Black lives matter.

To say we are living through unprecedented times is inaccurate. Calls for social justice and governmental accountability are certainly coming into focus, yet this is nothing new. Centuries of racism—especially the wrongful treatment of black men and women—have been a shameful aspect of American culture since its beginnings.

Climate Resolve stands with the Black Lives Matter movement in its effort to confront systemic racism and police brutality. While the ongoing conflicts in Los Angeles and around the country weigh heavy on our hearts, we are committed to being a part of the change needed. The senseless murder of black individuals like George Floyd, Breonna Taylor, and Ahmaud Arbery must come to an end. Our country must confront its history of racism and racial inequality.

Racism bleeds into all corners of our societal fabric, including climate change. It is no surprise then that Black, Indigenous, and People of Color (BIPOC) feel the effects of climate change disproportionately. BIPOC communities experience heat waves more acutely. LA’s low-income communities have fewer trees, fewer parks, and fewer air conditioners. Many live closer to freeways and factories, leading to higher incidences of asthma and other respiratory diseases—which may play a large role in why the COVID-19 epidemic has taken such a large toll on BIPOC communities. Climate Resolve focuses our climate work on BIPOC communities precisely because they are on the front lines of the crisis.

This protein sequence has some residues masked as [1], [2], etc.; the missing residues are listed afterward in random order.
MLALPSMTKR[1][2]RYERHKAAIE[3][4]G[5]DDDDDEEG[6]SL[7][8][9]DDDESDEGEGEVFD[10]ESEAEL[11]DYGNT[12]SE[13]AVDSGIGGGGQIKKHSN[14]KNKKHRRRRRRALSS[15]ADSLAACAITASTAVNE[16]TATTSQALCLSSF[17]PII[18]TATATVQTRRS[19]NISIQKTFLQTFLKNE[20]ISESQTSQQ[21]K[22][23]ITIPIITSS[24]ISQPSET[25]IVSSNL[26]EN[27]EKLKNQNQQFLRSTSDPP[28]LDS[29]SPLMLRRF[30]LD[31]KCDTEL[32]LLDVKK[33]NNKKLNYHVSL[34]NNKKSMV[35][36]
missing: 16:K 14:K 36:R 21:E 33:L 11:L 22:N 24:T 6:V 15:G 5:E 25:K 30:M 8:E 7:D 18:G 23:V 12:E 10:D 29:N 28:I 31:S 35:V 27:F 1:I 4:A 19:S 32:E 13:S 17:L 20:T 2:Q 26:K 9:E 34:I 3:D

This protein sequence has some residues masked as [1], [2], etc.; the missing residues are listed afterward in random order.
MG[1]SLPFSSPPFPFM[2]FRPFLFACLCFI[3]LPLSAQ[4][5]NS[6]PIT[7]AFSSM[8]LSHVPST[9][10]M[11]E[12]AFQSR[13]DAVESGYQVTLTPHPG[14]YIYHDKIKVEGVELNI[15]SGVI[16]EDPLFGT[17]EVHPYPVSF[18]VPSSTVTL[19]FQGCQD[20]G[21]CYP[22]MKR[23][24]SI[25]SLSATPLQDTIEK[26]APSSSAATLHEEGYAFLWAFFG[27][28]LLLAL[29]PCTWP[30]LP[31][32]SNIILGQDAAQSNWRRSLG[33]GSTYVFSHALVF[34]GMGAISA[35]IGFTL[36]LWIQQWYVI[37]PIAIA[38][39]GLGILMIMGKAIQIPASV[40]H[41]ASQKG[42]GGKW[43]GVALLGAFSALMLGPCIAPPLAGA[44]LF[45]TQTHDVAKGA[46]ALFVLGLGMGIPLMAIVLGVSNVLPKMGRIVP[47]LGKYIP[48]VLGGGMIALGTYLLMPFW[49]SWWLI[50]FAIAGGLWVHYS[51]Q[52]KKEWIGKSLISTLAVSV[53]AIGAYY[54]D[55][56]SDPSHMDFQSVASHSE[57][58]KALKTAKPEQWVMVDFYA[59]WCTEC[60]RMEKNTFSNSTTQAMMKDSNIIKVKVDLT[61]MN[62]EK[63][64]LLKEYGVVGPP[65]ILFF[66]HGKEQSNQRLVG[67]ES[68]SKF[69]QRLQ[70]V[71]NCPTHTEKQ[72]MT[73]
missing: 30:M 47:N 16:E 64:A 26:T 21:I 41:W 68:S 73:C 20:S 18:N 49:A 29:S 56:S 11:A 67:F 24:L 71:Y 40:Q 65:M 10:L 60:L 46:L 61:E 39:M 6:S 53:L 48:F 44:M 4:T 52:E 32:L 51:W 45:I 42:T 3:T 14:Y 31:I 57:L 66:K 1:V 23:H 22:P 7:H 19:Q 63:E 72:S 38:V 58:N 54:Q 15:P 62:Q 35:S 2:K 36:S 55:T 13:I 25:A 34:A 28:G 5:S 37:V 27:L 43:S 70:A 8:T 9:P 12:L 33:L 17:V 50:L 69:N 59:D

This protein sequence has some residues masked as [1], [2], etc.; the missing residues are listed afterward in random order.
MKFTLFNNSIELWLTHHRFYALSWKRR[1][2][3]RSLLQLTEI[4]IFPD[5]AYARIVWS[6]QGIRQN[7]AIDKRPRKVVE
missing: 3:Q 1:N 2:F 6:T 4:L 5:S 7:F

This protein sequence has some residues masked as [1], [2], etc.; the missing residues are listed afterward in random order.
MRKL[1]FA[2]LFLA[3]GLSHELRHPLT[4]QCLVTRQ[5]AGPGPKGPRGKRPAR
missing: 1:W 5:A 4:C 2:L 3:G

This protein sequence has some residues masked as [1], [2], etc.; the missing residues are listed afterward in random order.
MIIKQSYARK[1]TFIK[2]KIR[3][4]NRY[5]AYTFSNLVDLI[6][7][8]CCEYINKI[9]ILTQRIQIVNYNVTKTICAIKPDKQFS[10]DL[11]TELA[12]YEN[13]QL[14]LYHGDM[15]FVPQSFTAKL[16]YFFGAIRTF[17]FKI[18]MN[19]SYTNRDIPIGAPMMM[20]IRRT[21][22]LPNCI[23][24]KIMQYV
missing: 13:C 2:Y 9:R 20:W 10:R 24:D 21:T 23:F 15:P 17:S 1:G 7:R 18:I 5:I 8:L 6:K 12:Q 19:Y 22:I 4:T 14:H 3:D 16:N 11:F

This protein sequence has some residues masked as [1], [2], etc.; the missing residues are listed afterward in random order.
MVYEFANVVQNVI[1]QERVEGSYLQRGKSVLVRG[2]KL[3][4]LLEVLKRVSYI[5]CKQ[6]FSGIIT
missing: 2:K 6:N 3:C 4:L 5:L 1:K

We acknowledge the pain, anger, frustration, and confusion you may be experiencing, while we also acknowledge the transformative aspects of this journey: namely, empathy and our undeniable interconnectedness. In the midst of the chaos and competing narratives, there is a simple truth we know for certain, as the poet Emma Lazarus wrote, and Rev. Dr. Martin Luther King, Jr., echoed: until we are all free, we are none of us free.

This letter is jointly written by the Climate Resolve staff. Some of us have participated in the protests. Others have helped cleanup broken glass. Others have sent donations. There are many ways to contribute.

We ask you to consider the following opportunities to support the Black Lives Matter movement. Please find a list of resources compiled by Climate Resolve staff below:

Organizations
Black Lives Matter Los Angeles
JusticeLA
Reform LA Jails
Dignity and Power Now
Campaign Zero
Alliance of White Anti-Racists Everywhere-Los Angeles (AWARE-LA)
Voting While Black

Literature
Op-Ed: Kareem Abdul-Jabbar: Don’t understand the protests? What you’re seeing is people pushed to the edge
How To Be An Antiracist by Ibram X. Kendi
White Fragility: Why It’s So Hard for White People to Talk About Racism by Robin DiAngelo
Just Mercy by Bryan Stevenson

Film and Video
13th – Ava DuVernay (available on Netflix)
The Domino Effect – Trevor Noah

Where To Donate
Black Lives Matter Los Angeles
Voting While Black
LA’s Black-Owned Restaurants
NAACP Legal Defense Fund
Black Visions Collective (Minneapolis)
Reclaim the Block (Minneapolis)
Dream Defenders (Florida)
Louisville Community Bail Fund (Louisville)

–The Climate Resolve Team

Climate Resolve